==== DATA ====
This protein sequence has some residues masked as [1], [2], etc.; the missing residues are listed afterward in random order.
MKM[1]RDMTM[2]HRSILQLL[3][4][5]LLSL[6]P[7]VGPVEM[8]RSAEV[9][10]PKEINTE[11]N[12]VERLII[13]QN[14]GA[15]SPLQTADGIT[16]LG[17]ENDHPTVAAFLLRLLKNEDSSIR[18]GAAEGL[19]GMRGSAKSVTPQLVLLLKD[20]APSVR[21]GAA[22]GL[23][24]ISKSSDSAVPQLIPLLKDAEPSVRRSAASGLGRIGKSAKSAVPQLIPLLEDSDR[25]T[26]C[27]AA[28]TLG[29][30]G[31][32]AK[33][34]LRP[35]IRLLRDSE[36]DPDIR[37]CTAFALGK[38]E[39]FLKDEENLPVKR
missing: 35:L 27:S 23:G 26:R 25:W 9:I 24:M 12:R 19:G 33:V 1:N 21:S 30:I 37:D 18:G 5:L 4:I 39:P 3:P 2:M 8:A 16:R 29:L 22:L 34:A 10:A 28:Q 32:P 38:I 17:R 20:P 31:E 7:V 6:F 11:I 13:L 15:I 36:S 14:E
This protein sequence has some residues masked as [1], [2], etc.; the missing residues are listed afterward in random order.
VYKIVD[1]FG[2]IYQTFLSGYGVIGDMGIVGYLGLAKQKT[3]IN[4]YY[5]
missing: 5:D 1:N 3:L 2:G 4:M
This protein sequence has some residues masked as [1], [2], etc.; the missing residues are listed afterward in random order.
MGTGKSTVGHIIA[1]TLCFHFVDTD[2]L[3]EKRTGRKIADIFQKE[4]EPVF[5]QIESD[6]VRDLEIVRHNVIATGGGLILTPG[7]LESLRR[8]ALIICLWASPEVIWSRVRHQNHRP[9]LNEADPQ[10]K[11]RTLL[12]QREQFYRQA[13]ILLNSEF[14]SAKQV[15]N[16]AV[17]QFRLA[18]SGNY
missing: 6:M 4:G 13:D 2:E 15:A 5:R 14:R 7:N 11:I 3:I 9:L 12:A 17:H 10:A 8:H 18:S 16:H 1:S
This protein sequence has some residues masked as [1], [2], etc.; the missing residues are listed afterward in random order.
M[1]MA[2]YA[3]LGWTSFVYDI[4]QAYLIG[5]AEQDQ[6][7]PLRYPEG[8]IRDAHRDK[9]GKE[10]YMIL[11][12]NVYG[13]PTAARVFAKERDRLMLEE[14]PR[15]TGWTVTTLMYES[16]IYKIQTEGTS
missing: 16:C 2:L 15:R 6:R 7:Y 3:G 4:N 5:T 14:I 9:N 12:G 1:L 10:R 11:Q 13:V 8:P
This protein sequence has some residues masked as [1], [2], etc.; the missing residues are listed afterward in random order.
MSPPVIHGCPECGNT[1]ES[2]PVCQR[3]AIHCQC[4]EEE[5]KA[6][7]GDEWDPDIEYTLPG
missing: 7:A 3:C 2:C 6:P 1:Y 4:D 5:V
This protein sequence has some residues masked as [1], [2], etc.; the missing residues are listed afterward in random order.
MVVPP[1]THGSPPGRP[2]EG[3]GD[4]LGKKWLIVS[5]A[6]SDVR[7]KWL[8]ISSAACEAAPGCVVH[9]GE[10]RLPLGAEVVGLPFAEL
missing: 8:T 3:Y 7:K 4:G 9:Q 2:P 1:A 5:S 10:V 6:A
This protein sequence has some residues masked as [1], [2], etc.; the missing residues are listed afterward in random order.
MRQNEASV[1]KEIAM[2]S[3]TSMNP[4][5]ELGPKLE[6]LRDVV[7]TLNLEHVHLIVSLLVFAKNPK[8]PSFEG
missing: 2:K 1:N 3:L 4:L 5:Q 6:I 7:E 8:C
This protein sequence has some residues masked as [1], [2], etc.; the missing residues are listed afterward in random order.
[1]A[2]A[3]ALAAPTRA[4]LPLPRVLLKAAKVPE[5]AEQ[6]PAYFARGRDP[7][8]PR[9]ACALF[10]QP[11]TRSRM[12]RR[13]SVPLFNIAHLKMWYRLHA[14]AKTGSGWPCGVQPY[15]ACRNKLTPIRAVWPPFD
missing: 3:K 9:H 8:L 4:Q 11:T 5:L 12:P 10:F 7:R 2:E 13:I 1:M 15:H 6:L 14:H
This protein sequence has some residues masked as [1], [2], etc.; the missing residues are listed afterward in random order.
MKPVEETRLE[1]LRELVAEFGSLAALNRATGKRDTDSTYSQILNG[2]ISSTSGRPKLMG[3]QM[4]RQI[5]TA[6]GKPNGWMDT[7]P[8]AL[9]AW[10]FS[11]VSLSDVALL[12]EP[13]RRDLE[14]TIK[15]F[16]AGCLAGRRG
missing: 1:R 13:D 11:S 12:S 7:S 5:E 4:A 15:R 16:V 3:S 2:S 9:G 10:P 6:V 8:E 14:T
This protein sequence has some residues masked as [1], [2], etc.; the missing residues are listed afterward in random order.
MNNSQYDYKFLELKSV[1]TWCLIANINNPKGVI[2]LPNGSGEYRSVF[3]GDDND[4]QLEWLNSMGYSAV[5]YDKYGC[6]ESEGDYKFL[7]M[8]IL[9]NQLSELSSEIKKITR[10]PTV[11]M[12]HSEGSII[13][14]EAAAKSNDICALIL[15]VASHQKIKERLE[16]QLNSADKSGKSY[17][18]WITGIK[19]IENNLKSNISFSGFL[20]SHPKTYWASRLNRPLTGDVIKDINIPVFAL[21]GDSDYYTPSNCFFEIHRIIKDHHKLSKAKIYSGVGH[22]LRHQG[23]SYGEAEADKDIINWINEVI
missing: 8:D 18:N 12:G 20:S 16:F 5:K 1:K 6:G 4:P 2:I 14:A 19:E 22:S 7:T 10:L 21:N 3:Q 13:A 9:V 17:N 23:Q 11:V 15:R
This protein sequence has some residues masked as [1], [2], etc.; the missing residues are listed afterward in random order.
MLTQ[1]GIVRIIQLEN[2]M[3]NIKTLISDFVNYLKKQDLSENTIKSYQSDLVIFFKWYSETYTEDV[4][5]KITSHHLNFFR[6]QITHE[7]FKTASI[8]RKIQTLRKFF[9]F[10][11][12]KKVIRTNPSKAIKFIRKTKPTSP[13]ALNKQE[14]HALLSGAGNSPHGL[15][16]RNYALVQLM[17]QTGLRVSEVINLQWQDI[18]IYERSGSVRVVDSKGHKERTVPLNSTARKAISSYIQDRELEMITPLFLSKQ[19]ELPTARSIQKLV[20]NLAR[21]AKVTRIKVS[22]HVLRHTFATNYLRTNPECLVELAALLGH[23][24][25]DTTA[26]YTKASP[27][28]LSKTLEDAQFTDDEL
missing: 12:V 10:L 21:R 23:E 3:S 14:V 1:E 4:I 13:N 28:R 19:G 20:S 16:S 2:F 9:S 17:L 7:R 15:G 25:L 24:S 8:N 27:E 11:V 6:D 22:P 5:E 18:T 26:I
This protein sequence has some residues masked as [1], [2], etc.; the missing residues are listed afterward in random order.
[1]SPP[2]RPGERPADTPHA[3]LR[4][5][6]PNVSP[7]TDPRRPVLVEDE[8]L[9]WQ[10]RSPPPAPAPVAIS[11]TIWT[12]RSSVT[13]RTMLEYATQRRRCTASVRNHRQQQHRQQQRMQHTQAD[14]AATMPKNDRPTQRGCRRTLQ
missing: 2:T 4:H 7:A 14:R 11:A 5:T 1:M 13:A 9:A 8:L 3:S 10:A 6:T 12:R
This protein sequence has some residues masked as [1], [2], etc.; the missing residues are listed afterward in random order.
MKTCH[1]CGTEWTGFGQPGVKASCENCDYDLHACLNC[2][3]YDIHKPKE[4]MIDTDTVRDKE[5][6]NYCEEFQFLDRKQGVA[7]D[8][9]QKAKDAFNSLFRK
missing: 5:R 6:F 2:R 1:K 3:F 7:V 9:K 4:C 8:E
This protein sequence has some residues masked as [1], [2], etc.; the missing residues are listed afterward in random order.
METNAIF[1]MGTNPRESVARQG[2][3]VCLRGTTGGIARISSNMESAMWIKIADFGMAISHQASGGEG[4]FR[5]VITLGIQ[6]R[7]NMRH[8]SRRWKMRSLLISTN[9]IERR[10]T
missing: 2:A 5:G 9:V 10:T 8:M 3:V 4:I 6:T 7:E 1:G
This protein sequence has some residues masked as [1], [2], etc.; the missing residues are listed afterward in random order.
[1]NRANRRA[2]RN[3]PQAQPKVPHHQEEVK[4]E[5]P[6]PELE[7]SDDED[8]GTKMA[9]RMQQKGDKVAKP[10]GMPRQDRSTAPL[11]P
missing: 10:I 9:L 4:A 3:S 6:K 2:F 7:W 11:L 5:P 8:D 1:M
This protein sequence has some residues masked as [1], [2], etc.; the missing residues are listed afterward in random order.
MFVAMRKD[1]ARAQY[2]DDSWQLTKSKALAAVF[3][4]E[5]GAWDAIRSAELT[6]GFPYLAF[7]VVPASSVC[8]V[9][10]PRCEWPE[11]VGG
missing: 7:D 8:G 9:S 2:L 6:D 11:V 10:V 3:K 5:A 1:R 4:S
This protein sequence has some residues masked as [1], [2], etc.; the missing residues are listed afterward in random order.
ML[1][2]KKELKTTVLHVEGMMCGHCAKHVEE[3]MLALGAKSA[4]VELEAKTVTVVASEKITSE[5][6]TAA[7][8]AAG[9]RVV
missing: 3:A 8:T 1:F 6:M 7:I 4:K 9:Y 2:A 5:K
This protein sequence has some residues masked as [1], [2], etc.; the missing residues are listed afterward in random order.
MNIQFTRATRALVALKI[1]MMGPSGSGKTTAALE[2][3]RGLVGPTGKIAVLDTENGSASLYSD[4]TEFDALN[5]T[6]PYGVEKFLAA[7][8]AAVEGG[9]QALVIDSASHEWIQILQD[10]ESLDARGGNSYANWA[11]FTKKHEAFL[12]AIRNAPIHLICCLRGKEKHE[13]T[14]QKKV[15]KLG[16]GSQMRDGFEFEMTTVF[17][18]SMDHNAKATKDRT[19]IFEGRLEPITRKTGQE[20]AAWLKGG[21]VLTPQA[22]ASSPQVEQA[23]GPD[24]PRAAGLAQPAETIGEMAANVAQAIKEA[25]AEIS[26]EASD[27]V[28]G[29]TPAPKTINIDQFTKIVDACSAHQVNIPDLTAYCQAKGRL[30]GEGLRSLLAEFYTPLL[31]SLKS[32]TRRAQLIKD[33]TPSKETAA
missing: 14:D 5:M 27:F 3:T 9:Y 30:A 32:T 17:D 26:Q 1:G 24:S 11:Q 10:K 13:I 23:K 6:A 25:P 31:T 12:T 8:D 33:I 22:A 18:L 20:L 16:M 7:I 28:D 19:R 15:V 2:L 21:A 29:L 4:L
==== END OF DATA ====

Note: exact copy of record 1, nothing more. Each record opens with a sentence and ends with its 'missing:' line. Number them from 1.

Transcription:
This protein sequence has some residues masked as [1], [2], etc.; the missing residues are listed afterward in random order.
MKM[1]RDMTM[2]HRSILQLL[3][4][5]LLSL[6]P[7]VGPVEM[8]RSAEV[9][10]PKEINTE[11]N[12]VERLII[13]QN[14]GA[15]SPLQTADGIT[16]LG[17]ENDHPTVAAFLLRLLKNEDSSIR[18]GAAEGL[19]GMRGSAKSVTPQLVLLLKD[20]APSVR[21]GAA[22]GL[23][24]ISKSSDSAVPQLIPLLKDAEPSVRRSAASGLGRIGKSAKSAVPQLIPLLEDSDR[25]T[26]C[27]AA[28]TLG[29][30]G[31][32]AK[33][34]LRP[35]IRLLRDSE[36]DPDIR[37]CTAFALGK[38]E[39]FLKDEENLPVKR
missing: 35:L 27:S 23:G 26:R 25:W 9:I 24:M 12:R 19:G 33:V 1:N 21:S 30:I 37:D 18:G 5:L 4:I 39:P 3:P 2:M 8:A 16:R 29:L 22:L 34:A 10:A 28:Q 32:P 38:I 17:R 20:P 31:E 7:V 6:F 11:I 13:L 15:I 36:S 14:E